Then, what should be done? Japan has an abundance of household financial assets, worth more than 1,800 trillion yen. A large portion of those assets, which represent the fruits of Japan's past economic growth (stocks of wealth), has been used to absorb government bonds. The key will be whether Japan will be able to change course from this path and use the huge pool of funds to pave the way for future growth. Until now, financial institutions have required physical assets, including equipment and land, as collateral when extending loans to companies. In other words, loan eligibility has been measured in tangibles. However, in a digital economy where the significance of intangible assets (e.g., intellectual property) is growing, what contributes to economic growth is not tangibles, but human resources, namely people. What determines the success or failure of a company is management's competency. Therefore, it is desirable to develop a system that supplies funds based on the assessment of human resources¬ (people) instead of collateral (tangibles). Financial institutions, particularly regional banks, already require a keen eye in assessing business potential. I propose the scheme described below as a way to make sure that financial institutions pursue this approach.
The scope of eligible borrowers under the proposed scheme would include not only managers of emerging companies but also freelance entrepreneurs with expert knowledge (borrowed funds may be used for investment in education as well as business operations). Under the scheme, financial institutions are responsible for utilizing their expertise in assessing the applicant parties and determining the viability of their operations. In principle, the scheme would focus on small-lot loans, such as those for which the upper limit on the loan amount per year is 4 million yen, with the maximum loan period set at five years (for a total loan amount of up to 20 million yen). In addition, the repayment period would start after a certain grace period, such as two years. Financial institutions would judge borrowers' loan eligibility and decide the loan amount after assessing their future potential instead of using current tangibles (collateral) as the yardstick. Meanwhile, in order to mitigate risk for lenders, the equivalent amount of funds as the loan amount would be at first set aside as tax-deductible loss reserves, an arrangement that reduces corporate income tax payment, and the return from the loan would be booked as profits (taxable income) at a later time upon redemption. In relation to this point, under the tax program to facilitate the concentration of business resources, the government has decided to allow reserves for future expenditures and losses to be included among tax-deductible losses in order to promote M&A activities involving small and medium-sized enterprises. Lenders may be individual investors. In other words, funds may be supplied in the form of direct finance, rather than indirect finance through financial institutions. Loan transactions under the proposed scheme would include cases in which wealthy individuals become "patrons" of emerging companies and freelance entrepreneurs. Financial institutions may encourage the supply of funds by acting as matchmakers between large-lot or small-lot individual investors (patrons) and emerging companies, and supply funds (Note 2). In this case, as in the case of preferential taxation for angel investors, a system which allows the deduction of the loan amount from the lender's income would be adopted. Borrowers, such as emerging company managers, would make repayments from their business profits. However, the terms of principal and interest repayments would be linked to borrowers' income rather than being fixed. That is because the return on investment in people is considered to move in tandem with those people's income. Schemes based on a similar approach include a scholarship loan program for which repayment is linked to income (Note 3). In the United Kingdom, people who take out scholarship loans are required to make repayments equivalent to 9% of their annual income after graduation assuming that the income amount is above the threshold of 21,000 pounds. Repayments are collected by tax offices at the same time as the levy of income tax. Following the example of this program, under the proposed scheme, the annual amount of repayments would be set at a certain percentage (e.g., 10%) of borrowers' taxable income and be collected at the same time as the levy of income tax to be transferred to lending financial institutions and investors. This arrangement would level out the burden on borrowers by granting a temporary repayment exemption when borrowers' businesses are making losses (when taxable income is negative). Putting tax offices in charge of loan collection would help determine borrowers' taxable income and secure repayments (Note 4). In addition, the repayment period would be set at a fixed duration (e.g., 15 years) and the total repayment amount (= the repayment ratio x taxable income x repayment period) would vary in accordance with the loan amount and the taxable income amount (the estimated amount at the time of loan provision) (Note 5). If a borrowers' business has failed, the total amount of funds to be repaid would be smaller than the normal principle and interest repayments (Note 6). On the other hand, successful businesses would return a larger amount of profits than the normal principal and interest repayments. This scheme would be a hybrid of loan and investment, so to speak. It would also be something like a GDP-linked bond (whose yield is linked to the GDP growth rate), with its repayment period corresponding to the bond's maturity. While the risk for financial institutions and investors higher because of the nature of the scheme, a portion of the risk would be shared with the government in the form of tax breaks granted at the time the loan is granted (Note 7).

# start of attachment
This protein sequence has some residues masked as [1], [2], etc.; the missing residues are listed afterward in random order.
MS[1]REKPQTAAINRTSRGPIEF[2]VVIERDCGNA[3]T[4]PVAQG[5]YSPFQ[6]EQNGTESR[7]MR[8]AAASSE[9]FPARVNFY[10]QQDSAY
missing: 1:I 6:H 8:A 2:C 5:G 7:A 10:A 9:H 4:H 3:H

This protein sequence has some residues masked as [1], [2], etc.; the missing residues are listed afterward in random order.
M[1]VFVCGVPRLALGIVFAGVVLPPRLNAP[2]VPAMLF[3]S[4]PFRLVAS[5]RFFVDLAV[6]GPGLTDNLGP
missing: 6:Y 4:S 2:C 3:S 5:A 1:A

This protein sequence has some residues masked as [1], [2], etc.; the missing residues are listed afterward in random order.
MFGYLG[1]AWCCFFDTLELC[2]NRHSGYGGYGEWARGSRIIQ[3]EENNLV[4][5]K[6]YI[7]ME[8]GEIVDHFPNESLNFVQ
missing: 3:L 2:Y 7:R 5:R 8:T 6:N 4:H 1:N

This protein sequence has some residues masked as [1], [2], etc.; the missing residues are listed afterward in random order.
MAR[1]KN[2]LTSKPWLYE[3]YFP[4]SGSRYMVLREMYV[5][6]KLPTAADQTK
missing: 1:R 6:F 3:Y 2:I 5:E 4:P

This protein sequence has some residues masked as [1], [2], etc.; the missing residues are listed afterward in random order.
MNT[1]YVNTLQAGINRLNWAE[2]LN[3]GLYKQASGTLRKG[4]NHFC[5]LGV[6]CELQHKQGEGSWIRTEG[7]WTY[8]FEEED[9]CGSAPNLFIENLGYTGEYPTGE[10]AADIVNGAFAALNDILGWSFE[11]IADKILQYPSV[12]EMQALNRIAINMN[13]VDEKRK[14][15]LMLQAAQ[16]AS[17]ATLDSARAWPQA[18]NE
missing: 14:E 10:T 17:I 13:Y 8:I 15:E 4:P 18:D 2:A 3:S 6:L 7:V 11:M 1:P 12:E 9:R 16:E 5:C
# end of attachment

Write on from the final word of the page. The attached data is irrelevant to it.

Japan is faced with easy money and financial bottlenecks at the same time. In other words, necessary funds are not circulated to people with promising potential and business sectors led by such people. The proposed income-linked fund supply scheme (a loan-investment hybrid), under which the government, lenders (investors and financial institutions), and borrowers (emerging companies and freelance entrepreneurs) would share risk, is expected to help encourage investment in people (human resources).